Tomehawl, would you be willing to share your GedMAtch kit #? I’m M223631.
I did one-one compares with my family members. The threshold I typically use is 1cM, 500SNP. At that level there are matches – with my uncle having the largest matches. The match on chromosome 4 you also share with my mother M103622. I don’t see DNA matches to other relatives on my grandmother’s side. So the connection seems more likely to be on my Drybread grandfather’s side. (which as you can see by my surname list is the side with Bunch connections)
Comparing Kit M026223 (Craig Drybread) and M447469 (Thomas Robbins)
Minimum threshold size to be included in total = 500 SNPs
Mismatch-bunching Limit = 250 SNPs
Minimum segment cM to be included in total = 1.0 cM
Largest segment = 4.9 cM
Total of segments > 1 cM = 15.1 cM
I do have one other relative who has tested DNA from my Drybread side. You have a match to her as well:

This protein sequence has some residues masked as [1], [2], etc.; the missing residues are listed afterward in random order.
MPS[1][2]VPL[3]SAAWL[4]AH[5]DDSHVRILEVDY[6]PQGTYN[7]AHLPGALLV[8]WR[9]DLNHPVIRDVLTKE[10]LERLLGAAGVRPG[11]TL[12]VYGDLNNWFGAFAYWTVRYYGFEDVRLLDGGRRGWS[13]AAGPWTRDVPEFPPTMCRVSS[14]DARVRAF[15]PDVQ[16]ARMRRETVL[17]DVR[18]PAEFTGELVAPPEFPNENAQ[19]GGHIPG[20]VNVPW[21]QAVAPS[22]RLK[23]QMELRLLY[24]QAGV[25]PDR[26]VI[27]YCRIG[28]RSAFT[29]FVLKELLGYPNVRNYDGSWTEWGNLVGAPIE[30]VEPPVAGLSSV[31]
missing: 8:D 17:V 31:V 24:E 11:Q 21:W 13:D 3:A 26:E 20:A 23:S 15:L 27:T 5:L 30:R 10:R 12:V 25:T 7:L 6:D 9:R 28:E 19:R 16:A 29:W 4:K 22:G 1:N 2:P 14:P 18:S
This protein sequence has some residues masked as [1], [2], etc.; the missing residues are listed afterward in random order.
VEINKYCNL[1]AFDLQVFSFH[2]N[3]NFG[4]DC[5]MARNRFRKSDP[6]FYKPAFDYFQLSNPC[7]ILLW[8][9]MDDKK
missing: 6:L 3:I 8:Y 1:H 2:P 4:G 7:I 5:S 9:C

Comparing Kit A303017 (Mary Tobey) and M447469 (Thomas Robbins)
Minimum threshold size to be included in total = 500 SNPs
Mismatch-bunching Limit = 250 SNPs
Minimum segment cM to be included in total = 1.0 cM
Largest segment = 5.7 cM
Total of segments > 1 cM = 5.7 cM
1 matching segments
Hey cuz! This is where the Cotton and Kitchen ancestors figure into my tree. The Mary Dyer in this tree is the daughter of Quaker martyr Marie Barrett Dyer. The Cotton’s and Kitchen’s came from Loudoun VA. Henry Smith Cotton passed near Bardstown KY. These lines were in Indiana by the 1830s. Mary Harrell, Henry Smith Cotton’s wife is likely of mixed descent judging by family histories of cousins I’ve connected with.